Title: Resting and Thinking Moments

In the last lesson we looked at how long a moment is in falling. We found that a fall is made up of many micro moments. Being attentive to these micro moments, however, is dependent on developing comfort while practicing falling.

Now let’s look at what occurs when we stop at stances on a route. When we stop, we need to rest and think. Many climbers think that when they stop they are just waiting to begin climbing again. They don’t realize they need to commit fully to resting. This passive approach makes them feel like they have no time and need to begin climbing again before they run out of energy.

They also allow their minds to think of many irrelevant things like hoping they don’t fall, not wanting to be pumped, or wondering why their partner was able to climb the route when they are having so much difficulty. Their minds are full of thoughts that don’t help them assess the risk.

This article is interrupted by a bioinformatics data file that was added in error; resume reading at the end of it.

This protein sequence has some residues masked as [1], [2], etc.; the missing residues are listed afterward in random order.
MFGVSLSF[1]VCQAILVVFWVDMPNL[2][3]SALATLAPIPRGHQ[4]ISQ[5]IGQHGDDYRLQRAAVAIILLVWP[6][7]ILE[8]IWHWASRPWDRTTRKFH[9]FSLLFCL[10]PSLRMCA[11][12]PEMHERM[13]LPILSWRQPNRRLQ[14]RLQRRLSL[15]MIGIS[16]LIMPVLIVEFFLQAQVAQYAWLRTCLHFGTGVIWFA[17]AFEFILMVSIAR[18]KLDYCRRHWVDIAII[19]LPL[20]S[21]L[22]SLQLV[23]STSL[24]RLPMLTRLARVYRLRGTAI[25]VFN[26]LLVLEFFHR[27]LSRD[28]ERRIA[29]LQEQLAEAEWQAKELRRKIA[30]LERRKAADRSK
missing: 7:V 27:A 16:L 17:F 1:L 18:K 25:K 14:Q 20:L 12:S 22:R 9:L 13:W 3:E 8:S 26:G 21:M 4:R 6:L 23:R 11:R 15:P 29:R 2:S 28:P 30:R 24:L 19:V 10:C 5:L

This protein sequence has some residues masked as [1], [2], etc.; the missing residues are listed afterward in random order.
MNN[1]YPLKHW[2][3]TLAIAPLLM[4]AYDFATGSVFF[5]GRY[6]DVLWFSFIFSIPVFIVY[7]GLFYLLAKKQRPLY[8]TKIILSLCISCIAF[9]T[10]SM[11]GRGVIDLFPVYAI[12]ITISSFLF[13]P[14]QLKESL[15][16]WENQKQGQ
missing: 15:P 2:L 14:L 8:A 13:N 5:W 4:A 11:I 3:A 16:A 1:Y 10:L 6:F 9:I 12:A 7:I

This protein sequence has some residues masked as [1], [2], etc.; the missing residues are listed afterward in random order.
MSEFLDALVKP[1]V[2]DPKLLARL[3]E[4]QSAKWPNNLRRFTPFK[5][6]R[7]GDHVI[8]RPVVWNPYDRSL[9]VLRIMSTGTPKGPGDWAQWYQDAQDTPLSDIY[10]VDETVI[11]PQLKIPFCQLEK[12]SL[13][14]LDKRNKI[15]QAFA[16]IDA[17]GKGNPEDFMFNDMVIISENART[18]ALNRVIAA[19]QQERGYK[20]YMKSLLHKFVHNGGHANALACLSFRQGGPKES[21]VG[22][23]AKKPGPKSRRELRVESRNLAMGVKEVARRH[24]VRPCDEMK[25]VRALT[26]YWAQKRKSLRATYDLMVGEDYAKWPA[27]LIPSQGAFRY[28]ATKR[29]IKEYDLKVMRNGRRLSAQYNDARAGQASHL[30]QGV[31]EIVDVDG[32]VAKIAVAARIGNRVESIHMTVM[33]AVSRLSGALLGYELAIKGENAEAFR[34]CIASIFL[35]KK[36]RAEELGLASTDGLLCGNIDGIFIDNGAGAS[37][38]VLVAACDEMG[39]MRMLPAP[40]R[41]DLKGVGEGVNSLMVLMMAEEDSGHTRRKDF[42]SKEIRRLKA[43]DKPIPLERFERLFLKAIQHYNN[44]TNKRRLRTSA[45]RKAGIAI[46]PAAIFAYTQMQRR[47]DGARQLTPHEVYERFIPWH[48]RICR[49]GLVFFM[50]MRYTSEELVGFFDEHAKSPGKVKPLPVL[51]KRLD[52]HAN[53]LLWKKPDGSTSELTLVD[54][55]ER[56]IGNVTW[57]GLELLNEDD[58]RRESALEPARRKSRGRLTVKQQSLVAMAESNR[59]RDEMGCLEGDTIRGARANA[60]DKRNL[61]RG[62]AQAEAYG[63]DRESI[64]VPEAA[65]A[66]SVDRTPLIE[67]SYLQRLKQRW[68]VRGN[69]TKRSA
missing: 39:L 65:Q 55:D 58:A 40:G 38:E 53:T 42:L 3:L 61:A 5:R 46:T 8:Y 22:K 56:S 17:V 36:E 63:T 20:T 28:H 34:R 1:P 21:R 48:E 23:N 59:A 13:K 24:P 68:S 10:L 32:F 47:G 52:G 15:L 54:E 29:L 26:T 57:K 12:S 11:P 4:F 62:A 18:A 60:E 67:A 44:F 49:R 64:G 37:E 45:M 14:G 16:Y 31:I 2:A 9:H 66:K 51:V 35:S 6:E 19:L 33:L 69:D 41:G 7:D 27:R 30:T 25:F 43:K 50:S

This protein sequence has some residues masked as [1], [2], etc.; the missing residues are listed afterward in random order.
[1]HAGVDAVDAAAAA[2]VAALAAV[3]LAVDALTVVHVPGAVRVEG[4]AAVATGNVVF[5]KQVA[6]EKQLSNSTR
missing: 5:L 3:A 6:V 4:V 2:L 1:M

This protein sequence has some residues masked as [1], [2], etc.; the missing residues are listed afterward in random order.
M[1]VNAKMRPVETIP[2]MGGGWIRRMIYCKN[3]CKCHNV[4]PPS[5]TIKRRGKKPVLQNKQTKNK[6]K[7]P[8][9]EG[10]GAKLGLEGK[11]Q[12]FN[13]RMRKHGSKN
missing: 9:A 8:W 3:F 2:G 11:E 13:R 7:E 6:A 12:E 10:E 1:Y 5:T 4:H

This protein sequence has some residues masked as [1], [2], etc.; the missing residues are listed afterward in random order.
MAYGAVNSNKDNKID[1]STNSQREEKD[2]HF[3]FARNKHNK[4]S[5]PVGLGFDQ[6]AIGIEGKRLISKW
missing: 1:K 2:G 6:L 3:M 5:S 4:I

Again, let’s keep this practical. To shrink the moment when resting we need to understand it as a continual process. Instead of relaxing into a rest stance only once, we need to “always be relaxing” into the rest stance. This prompts us to engage resting as a continual process so the moments that make up resting become active, tangible things we do on an ongoing basis. Breathe, breathe, breathe… relax, relax, relax… Practicing this creates more comfort in the rest stance and keeps us from feeling rushed.

To shrink the moment when thinking we need to focus only on gathering information about the risk. We do this by using the Warrior’s Way Lookings Process. We look at three components of the risk: the end of the risk, the fall consequence, and our climbing plan. We create more comfort by practicing the Lookings Process.

With our attention on continually relaxing and doing the Lookings Process we expand the moment. We don’t feel as rushed and take time to rest and think. In the next lesson we’ll look at moving moments.

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